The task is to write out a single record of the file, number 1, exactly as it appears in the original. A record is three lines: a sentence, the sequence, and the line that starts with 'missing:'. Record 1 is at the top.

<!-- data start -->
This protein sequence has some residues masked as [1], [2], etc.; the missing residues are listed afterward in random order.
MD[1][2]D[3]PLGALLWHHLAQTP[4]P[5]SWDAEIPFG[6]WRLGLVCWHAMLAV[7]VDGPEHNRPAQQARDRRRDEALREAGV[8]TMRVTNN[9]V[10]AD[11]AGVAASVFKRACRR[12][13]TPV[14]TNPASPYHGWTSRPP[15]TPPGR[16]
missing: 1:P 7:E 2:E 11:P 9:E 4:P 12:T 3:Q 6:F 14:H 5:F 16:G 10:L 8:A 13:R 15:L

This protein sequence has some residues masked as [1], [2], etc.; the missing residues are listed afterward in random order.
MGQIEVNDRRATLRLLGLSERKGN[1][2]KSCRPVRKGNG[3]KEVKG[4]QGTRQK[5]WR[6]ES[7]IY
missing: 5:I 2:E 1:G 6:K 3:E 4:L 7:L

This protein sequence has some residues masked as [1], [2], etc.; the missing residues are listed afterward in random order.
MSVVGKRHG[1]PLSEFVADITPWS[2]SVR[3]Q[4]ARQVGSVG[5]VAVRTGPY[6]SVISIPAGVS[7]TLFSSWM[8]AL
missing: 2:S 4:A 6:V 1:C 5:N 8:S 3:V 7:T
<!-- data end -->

This protein sequence has some residues masked as [1], [2], etc.; the missing residues are listed afterward in random order.
MD[1][2]D[3]PLGALLWHHLAQTP[4]P[5]SWDAEIPFG[6]WRLGLVCWHAMLAV[7]VDGPEHNRPAQQARDRRRDEALREAGV[8]TMRVTNN[9]V[10]AD[11]AGVAASVFKRACRR[12][13]TPV[14]TNPASPYHGWTSRPP[15]TPPGR[16]
missing: 1:P 7:E 2:E 11:P 9:E 4:P 12:T 3:Q 6:F 14:H 5:F 16:G 10:L 8:A 13:R 15:L